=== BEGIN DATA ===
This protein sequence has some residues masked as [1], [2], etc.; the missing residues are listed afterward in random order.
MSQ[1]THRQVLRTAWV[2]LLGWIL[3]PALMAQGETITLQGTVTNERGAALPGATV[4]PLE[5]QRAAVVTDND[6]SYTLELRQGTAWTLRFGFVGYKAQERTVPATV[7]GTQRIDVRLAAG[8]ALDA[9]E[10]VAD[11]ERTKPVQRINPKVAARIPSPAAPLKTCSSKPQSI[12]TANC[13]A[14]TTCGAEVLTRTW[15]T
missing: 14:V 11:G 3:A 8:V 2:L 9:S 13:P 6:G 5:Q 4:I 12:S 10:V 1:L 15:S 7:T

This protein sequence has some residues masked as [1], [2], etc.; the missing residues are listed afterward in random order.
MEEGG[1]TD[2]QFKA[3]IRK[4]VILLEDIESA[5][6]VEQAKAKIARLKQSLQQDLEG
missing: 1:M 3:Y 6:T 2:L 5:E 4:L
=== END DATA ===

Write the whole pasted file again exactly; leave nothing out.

This protein sequence has some residues masked as [1], [2], etc.; the missing residues are listed afterward in random order.
MSQ[1]THRQVLRTAWV[2]LLGWIL[3]PALMAQGETITLQGTVTNERGAALPGATV[4]PLE[5]QRAAVVTDND[6]SYTLELRQGTAWTLRFGFVGYKAQERTVPATV[7]GTQRIDVRLAAG[8]ALDA[9]E[10]VAD[11]ERTKPVQRINPKVAARIPSPAAPLKTCSSKPQSI[12]TANC[13]A[14]TTCGAEVLTRTW[15]T
missing: 14:V 11:G 3:A 8:V 2:L 9:S 13:P 6:G 5:Q 4:I 12:S 10:V 1:L 15:S 7:T

This protein sequence has some residues masked as [1], [2], etc.; the missing residues are listed afterward in random order.
MEEGG[1]TD[2]QFKA[3]IRK[4]VILLEDIESA[5][6]VEQAKAKIARLKQSLQQDLEG
missing: 1:M 3:Y 6:T 2:L 5:E 4:L